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Television PolicyThe MacTaggart Lectures$
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Bob Franklin

Print publication date: 2005

Print ISBN-13: 9780748617173

Published to Edinburgh Scholarship Online: September 2012

DOI: 10.3366/edinburgh/9780748617173.001.0001

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Reflections on Working in Film and Television

Reflections on Working in Film and Television

The James MacTaggart Lecture 1985

Chapter:
(p.97) Reflections on Working in Film and Television
Source:
Television Policy
Author(s):

John Schlesinger

Publisher:
Edinburgh University Press
DOI:10.3366/edinburgh/9780748617173.003.0009

In this lecture, the author, a film director, reflects on his experience working in television and film. He concedes that he could never ‘understand the difference’ between ‘making television’ and ‘making a film for television’. The one difference is the distinctive audience reaction to the two media: the cinema creates a ‘special experience’. The author went to America to make Midnight Cowboy (1969). On arrival, he recalls his mix of embarrassment and delight. Embarrassment which prompted him to hide with Julie Christie during the premiere of Far From the Madding Crowd, which flopped badly in the United States. His other films include Gorky Park, The Englishman Abroad, Sunday Bloody Sunday, Marathon Man and Yanks. He regrets the move to the conglomerate ownership of Hollywood which has replaced ‘crazy moguls who believed in the artist’ with ‘frightened committees’ and ‘grey-suited gentlemen…[who] are scared of enthusiasm and passion’. Decisions about scripts as well as funding are harder to secure now. Britain's film industry faces difficulties but the author argues that these are overstated.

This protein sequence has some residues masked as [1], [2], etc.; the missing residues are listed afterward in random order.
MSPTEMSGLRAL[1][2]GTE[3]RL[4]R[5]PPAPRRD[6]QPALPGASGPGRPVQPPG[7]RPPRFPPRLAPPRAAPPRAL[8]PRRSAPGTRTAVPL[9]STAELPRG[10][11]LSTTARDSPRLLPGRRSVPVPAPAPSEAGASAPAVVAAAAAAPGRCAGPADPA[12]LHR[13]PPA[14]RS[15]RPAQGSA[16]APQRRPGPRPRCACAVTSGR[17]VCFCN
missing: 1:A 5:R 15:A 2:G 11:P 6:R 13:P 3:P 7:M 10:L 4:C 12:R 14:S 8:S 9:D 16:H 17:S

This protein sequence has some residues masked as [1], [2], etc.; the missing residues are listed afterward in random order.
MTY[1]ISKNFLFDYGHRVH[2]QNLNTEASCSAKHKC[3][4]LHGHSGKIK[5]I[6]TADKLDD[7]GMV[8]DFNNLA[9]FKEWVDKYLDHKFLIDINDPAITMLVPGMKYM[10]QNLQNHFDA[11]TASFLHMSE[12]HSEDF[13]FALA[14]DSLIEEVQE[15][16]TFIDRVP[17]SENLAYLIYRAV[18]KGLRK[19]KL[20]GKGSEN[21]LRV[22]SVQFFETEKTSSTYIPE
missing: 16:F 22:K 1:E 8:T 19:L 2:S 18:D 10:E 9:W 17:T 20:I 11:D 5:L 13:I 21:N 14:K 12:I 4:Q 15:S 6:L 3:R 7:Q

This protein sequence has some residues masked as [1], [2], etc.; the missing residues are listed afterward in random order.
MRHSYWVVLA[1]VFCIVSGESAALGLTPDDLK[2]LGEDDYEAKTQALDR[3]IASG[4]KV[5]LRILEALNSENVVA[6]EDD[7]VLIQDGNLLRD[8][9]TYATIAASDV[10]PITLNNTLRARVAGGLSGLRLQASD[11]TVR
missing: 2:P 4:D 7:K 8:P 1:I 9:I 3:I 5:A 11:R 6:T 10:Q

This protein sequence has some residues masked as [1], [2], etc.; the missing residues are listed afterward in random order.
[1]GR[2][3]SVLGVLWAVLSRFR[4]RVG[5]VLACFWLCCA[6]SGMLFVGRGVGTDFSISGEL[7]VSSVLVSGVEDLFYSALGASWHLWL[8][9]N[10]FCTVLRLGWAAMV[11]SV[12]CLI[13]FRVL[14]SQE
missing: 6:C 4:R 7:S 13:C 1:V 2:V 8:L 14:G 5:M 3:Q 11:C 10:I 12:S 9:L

Keywords:   television, films, film industry, United States, Britain, Hollywood, scripts, funding, Midnight Cowboy, Marathon Man

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